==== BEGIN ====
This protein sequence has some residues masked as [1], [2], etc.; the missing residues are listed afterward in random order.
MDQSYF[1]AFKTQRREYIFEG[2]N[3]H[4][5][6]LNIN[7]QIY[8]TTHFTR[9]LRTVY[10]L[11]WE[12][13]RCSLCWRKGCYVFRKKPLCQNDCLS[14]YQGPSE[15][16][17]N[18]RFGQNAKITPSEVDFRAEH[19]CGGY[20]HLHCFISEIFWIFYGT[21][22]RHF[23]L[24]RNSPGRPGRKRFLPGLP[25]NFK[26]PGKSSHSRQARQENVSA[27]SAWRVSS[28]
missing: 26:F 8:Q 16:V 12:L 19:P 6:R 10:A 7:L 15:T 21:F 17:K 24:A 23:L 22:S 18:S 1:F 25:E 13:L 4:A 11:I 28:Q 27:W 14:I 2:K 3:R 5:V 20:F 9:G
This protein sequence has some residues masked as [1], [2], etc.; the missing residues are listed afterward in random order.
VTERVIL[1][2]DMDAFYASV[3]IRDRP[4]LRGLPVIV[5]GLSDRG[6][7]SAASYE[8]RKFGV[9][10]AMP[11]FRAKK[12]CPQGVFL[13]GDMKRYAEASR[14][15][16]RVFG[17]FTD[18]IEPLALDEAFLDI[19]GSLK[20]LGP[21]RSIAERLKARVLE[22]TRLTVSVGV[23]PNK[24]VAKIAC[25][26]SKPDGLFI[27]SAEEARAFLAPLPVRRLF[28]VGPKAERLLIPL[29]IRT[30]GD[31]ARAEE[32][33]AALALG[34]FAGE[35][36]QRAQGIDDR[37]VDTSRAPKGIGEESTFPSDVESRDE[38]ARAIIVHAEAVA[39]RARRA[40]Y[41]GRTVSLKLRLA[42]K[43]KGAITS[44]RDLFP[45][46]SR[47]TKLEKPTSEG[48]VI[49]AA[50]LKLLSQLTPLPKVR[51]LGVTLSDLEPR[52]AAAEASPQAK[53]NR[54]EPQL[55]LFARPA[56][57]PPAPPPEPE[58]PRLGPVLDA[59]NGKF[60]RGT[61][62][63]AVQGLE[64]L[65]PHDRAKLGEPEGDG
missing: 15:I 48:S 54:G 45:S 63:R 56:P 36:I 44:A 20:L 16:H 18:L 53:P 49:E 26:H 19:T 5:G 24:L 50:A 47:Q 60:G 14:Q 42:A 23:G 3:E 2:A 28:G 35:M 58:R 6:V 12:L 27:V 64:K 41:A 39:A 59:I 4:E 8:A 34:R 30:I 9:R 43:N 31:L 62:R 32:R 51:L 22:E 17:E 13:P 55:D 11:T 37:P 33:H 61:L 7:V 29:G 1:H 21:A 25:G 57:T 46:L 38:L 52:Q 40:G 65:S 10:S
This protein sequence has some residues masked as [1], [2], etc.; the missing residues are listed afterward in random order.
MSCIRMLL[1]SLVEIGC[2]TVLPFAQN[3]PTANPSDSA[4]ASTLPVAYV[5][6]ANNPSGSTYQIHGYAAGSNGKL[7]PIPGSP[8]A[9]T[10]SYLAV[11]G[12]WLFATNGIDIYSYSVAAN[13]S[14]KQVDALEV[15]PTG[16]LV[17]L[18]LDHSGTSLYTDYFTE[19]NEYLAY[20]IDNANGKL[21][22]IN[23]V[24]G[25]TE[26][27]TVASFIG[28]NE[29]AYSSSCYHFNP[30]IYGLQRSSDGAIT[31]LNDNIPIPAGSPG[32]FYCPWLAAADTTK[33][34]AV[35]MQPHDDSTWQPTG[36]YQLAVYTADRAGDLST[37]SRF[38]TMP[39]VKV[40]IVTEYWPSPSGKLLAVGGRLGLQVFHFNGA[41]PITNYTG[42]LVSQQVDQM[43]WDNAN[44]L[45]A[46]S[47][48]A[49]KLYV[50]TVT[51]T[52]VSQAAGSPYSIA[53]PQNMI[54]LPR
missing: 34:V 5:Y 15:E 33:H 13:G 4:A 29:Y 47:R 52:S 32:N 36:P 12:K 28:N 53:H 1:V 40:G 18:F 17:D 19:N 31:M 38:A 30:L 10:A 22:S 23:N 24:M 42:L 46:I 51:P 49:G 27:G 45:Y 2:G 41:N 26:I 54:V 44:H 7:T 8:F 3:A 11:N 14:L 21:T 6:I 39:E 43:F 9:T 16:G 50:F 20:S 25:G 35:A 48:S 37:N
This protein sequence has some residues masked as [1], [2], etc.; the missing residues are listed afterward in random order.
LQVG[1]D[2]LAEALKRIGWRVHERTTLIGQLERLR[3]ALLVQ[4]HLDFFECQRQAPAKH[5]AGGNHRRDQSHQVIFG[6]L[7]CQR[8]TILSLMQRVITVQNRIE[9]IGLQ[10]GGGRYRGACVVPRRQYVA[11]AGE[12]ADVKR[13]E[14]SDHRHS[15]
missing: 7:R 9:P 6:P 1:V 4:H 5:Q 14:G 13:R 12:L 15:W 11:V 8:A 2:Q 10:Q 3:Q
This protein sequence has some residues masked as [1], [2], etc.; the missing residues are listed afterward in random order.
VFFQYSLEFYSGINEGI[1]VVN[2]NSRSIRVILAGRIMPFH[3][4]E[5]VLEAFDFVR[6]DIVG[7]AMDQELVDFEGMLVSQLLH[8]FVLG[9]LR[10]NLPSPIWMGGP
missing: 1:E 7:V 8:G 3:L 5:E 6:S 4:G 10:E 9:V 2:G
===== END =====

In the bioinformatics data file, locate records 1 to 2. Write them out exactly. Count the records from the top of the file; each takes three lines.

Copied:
This protein sequence has some residues masked as [1], [2], etc.; the missing residues are listed afterward in random order.
MDQSYF[1]AFKTQRREYIFEG[2]N[3]H[4][5][6]LNIN[7]QIY[8]TTHFTR[9]LRTVY[10]L[11]WE[12][13]RCSLCWRKGCYVFRKKPLCQNDCLS[14]YQGPSE[15][16][17]N[18]RFGQNAKITPSEVDFRAEH[19]CGGY[20]HLHCFISEIFWIFYGT[21][22]RHF[23]L[24]RNSPGRPGRKRFLPGLP[25]NFK[26]PGKSSHSRQARQENVSA[27]SAWRVSS[28]
missing: 26:F 8:Q 16:V 12:L 19:P 6:R 10:A 7:L 15:T 21:F 17:K 24:A 23:L 22:S 18:S 1:F 25:E 13:L 4:A 11:I 28:Q 27:W 14:I 2:K 3:R 5:V 20:F 9:G
This protein sequence has some residues masked as [1], [2], etc.; the missing residues are listed afterward in random order.
VTERVIL[1][2]DMDAFYASV[3]IRDRP[4]LRGLPVIV[5]GLSDRG[6][7]SAASYE[8]RKFGV[9][10]AMP[11]FRAKK[12]CPQGVFL[13]GDMKRYAEASR[14][15][16]RVFG[17]FTD[18]IEPLALDEAFLDI[19]GSLK[20]LGP[21]RSIAERLKARVLE[22]TRLTVSVGV[23]PNK[24]VAKIAC[25][26]SKPDGLFI[27]SAEEARAFLAPLPVRRLF[28]VGPKAERLLIPL[29]IRT[30]GD[31]ARAEE[32][33]AALALG[34]FAGE[35][36]QRAQGIDDR[37]VDTSRAPKGIGEESTFPSDVESRDE[38]ARAIIVHAEAVA[39]RARRA[40]Y[41]GRTVSLKLRLA[42]K[43]KGAITS[44]RDLFP[45][46]SR[47]TKLEKPTSEG[48]VI[49]AA[50]LKLLSQLTPLPKVR[51]LGVTLSDLEPR[52]AAAEASPQAK[53]NR[54]EPQL[55]LFARPA[56][57]PPAPPPEPE[58]PRLGPVLDA[59]NGKF[60]RGT[61][62][63]AVQGLE[64]L[65]PHDRAKLGEPEGDG
missing: 15:I 48:S 54:G 45:S 63:R 56:P 36:I 44:A 20:L 16:H 18:L 53:P 49:E 26:H 19:T 5:G 24:L 50:A 47:Q 60:G 14:Q 42:A 23:G 3:E 2:A 28:G 35:M 58:R 6:V 12:L 27:V 64:K 41:A 39:A 59:I 4:E 8:A 34:R 30:I 9:R 43:N 31:L 62:R 32:R 51:L 22:E 17:E 13:P 55:D 11:T 37:P 33:H 61:L 7:V 29:G 1:H 21:A 25:G 57:T 46:L 38:L 52:Q 40:G 65:S 10:S